Dog bites bicyclist

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Jul 8 2010 at 5:28pm #

So sunday morning I leave my house and begin riding up the sidewalk on boggs ave about 945 am. I slowly head up the hill a block away when a woman and a dog on a leash come out of a house on the right. I slow to a crawl to see what they are gonna do. The lady looks up the street then down and sees me. She then steps back to let me by. As I creep by the dog suddenly bites me on my right calf. I tell the lady the dog just bit me and she tries to deny it. I show her the teeth marks and little bit of blood on my leg. She says to me “why are you getting mad at me? my dog bit you not me” Wow are you serious? is the first thought in my head. I say to her that her dog is her responsibility,but she just cant grasp the concept and begins to cry when I say I am gonna call the police. Long story short is I get her number and leave because I am in a hurry and the bite wasn’t really bad. Not to mention I have no insurance to go to a doc with.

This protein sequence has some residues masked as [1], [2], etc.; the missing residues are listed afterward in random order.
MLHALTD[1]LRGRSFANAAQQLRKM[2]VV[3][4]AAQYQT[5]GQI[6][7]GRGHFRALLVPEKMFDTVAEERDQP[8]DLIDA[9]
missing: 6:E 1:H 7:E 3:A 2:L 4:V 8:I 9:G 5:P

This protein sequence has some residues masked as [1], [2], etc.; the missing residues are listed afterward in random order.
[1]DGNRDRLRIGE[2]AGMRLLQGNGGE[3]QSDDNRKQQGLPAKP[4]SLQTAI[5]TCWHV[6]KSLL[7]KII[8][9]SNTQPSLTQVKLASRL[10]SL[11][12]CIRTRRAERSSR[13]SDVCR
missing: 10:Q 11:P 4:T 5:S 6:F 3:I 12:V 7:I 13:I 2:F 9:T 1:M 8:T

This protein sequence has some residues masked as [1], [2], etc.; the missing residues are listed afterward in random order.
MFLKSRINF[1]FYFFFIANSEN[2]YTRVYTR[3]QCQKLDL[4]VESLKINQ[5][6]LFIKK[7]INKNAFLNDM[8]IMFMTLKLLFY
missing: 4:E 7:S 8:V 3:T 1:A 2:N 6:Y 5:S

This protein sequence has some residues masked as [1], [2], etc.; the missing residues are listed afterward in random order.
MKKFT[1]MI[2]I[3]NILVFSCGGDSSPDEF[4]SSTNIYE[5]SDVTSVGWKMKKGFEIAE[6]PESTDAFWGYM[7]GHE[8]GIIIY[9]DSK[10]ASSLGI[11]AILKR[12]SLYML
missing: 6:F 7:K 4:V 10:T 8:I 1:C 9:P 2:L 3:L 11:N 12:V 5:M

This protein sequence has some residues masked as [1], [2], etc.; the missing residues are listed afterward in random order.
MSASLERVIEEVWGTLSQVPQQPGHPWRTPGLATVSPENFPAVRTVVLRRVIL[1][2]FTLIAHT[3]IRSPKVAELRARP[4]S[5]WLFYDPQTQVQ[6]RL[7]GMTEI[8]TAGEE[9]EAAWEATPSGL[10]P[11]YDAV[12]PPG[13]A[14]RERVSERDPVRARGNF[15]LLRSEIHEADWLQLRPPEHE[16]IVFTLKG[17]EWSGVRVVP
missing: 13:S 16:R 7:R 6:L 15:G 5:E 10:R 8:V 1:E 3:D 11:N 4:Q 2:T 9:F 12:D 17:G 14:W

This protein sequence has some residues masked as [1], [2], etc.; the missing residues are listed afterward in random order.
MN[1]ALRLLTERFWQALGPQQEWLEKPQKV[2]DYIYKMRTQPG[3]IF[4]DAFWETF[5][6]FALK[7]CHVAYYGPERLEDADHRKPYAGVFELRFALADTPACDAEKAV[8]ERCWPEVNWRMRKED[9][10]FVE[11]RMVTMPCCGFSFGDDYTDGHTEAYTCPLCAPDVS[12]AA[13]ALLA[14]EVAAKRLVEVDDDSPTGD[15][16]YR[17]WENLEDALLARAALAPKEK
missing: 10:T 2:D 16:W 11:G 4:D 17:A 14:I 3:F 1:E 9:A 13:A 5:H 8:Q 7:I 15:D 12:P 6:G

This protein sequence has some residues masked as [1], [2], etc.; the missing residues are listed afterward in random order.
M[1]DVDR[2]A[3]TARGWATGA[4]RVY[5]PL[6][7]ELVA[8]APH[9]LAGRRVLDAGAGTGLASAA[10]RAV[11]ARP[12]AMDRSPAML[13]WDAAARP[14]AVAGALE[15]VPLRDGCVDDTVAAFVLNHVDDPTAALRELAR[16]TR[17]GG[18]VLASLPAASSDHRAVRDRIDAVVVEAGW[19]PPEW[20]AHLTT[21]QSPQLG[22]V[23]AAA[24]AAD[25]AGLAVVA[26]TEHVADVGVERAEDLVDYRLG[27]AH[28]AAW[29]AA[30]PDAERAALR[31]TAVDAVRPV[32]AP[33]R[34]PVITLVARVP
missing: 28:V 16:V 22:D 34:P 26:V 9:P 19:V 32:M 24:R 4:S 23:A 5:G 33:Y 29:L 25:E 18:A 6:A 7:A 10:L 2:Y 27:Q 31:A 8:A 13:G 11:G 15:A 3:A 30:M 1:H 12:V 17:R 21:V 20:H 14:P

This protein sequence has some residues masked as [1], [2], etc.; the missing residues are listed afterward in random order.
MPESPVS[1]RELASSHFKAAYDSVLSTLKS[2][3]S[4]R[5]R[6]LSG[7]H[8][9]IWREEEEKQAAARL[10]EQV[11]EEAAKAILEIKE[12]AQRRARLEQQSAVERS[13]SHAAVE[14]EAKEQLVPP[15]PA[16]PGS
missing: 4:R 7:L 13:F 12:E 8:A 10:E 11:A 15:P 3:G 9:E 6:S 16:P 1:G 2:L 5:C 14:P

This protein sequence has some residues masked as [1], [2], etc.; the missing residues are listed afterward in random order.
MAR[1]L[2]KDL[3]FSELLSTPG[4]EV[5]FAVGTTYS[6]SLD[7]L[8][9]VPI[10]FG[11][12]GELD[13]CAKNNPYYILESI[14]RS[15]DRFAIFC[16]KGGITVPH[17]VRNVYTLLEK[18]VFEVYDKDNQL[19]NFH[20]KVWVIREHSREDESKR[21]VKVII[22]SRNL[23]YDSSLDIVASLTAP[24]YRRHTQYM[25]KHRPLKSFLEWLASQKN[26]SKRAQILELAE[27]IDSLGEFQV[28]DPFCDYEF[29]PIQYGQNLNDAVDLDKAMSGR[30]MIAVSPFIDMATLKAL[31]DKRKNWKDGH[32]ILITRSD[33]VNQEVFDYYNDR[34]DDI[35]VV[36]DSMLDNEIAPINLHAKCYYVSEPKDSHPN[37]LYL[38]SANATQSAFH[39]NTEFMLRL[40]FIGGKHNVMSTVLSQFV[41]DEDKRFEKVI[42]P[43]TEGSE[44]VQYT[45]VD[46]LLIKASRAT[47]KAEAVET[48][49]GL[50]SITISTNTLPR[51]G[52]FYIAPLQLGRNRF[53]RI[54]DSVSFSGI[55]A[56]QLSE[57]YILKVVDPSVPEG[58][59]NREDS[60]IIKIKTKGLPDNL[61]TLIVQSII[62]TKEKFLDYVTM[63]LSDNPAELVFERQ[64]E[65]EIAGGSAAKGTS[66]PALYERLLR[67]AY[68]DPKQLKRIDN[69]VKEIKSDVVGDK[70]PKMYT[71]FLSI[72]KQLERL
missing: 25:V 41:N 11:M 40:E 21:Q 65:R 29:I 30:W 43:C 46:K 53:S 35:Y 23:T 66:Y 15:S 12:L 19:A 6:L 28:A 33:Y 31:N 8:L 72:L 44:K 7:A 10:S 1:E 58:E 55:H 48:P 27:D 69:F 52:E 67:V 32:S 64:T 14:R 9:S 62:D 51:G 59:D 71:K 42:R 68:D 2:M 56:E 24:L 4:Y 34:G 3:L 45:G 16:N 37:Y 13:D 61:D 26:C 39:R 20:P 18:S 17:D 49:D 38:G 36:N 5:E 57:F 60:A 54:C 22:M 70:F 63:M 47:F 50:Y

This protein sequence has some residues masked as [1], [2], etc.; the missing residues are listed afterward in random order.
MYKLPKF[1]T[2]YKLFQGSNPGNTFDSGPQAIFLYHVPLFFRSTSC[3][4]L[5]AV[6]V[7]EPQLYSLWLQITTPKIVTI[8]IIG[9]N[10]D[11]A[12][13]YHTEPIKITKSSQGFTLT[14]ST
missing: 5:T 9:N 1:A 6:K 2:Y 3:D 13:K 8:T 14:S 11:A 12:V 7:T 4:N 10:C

As I head off mt Washington I think about it more and decide to report this in case this dog has bitten before or might again. I get down to carson street and come across a animal control truck. I stop them and report what happened. The ladies driving the truck where very nice and helpful. They documented everything and went to the woman’s house to see if the dog had its rabies shots. They also gave me a number to call to check up on the situation.